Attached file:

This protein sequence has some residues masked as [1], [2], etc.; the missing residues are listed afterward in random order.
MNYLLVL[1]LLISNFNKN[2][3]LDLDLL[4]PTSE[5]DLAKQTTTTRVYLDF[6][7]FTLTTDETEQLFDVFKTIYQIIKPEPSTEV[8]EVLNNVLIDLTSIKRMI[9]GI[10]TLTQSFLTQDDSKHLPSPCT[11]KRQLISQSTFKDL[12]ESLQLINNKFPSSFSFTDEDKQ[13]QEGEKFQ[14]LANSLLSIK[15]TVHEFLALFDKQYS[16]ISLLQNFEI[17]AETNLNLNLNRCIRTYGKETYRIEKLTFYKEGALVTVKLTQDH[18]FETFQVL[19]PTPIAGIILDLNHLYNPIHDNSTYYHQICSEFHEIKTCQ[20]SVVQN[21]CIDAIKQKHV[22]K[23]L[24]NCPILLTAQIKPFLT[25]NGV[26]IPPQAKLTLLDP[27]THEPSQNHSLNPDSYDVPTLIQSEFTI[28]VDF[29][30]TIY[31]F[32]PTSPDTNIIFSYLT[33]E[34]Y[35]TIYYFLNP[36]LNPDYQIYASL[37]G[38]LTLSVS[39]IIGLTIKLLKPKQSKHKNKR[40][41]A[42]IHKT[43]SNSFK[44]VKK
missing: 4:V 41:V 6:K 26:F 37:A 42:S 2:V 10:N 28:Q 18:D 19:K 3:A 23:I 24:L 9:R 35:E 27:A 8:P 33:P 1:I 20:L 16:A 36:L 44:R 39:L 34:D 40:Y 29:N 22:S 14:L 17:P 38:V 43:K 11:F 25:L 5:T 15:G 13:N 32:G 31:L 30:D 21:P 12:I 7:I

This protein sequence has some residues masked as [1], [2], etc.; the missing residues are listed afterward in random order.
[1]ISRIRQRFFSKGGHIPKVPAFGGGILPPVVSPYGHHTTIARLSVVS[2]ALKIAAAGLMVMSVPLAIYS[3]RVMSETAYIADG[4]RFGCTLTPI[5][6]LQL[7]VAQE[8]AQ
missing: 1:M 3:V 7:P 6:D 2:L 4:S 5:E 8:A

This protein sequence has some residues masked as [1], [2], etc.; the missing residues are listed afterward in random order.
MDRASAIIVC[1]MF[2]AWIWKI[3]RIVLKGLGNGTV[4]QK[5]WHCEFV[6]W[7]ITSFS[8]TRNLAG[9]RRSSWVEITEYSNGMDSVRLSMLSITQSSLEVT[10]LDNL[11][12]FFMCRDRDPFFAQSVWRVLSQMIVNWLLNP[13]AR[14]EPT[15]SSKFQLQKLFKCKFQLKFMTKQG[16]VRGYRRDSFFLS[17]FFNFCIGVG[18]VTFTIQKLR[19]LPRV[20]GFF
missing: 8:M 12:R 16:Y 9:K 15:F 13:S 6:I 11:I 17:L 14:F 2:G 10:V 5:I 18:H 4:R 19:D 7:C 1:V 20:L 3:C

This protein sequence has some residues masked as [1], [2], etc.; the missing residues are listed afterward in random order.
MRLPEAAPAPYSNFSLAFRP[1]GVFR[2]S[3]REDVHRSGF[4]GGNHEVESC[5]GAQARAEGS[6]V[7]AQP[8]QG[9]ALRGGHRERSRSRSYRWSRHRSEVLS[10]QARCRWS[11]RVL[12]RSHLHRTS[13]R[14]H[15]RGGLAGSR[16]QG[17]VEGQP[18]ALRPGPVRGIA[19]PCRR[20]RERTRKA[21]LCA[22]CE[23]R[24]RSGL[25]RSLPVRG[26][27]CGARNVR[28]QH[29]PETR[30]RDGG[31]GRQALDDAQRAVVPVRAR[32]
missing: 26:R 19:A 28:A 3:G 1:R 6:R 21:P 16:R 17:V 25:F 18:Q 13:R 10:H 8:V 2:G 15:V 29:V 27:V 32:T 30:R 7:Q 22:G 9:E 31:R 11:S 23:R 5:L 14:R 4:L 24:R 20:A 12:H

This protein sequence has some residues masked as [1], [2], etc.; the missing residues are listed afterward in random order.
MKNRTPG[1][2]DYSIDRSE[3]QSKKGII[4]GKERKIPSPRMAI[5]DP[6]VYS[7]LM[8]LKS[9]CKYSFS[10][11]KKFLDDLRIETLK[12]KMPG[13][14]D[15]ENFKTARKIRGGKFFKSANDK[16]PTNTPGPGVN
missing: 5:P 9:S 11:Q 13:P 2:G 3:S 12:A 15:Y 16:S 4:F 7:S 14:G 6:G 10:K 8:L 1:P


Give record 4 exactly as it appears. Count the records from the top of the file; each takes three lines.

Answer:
This protein sequence has some residues masked as [1], [2], etc.; the missing residues are listed afterward in random order.
MRLPEAAPAPYSNFSLAFRP[1]GVFR[2]S[3]REDVHRSGF[4]GGNHEVESC[5]GAQARAEGS[6]V[7]AQP[8]QG[9]ALRGGHRERSRSRSYRWSRHRSEVLS[10]QARCRWS[11]RVL[12]RSHLHRTS[13]R[14]H[15]RGGLAGSR[16]QG[17]VEGQP[18]ALRPGPVRGIA[19]PCRR[20]RERTRKA[21]LCA[22]CE[23]R[24]RSGL[25]RSLPVRG[26][27]CGARNVR[28]QH[29]PETR[30]RDGG[31]GRQALDDAQRAVVPVRAR[32]
missing: 26:R 19:A 28:A 3:G 1:R 6:R 21:P 16:R 17:V 25:F 18:Q 13:R 10:H 8:V 2:G 15:V 29:V 27:V 32:T 30:R 7:Q 22:G 9:E 31:R 11:S 23:R 5:L 14:R 4:L 24:R 20:A 12:H